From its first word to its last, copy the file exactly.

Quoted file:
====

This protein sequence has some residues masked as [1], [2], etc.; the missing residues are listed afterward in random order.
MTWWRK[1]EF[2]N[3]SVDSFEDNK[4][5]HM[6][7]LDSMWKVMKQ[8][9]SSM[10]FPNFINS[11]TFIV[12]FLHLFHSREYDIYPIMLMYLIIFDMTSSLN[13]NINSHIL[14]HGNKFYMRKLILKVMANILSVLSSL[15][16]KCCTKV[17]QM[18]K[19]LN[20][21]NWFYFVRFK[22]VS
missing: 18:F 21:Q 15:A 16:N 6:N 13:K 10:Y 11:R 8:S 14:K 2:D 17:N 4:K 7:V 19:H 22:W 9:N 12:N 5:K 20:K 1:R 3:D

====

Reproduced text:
This protein sequence has some residues masked as [1], [2], etc.; the missing residues are listed afterward in random order.
MTWWRK[1]EF[2]N[3]SVDSFEDNK[4][5]HM[6][7]LDSMWKVMKQ[8][9]SSM[10]FPNFINS[11]TFIV[12]FLHLFHSREYDIYPIMLMYLIIFDMTSSLN[13]NINSHIL[14]HGNKFYMRKLILKVMANILSVLSSL[15][16]KCCTKV[17]QM[18]K[19]LN[20][21]NWFYFVRFK[22]VS
missing: 18:F 21:Q 15:A 16:N 6:N 13:K 10:Y 11:R 8:S 14:K 2:D 17:N 4:K 7:V 19:H 22:W 9:N 12:N 5:K 20:K 1:R 3:D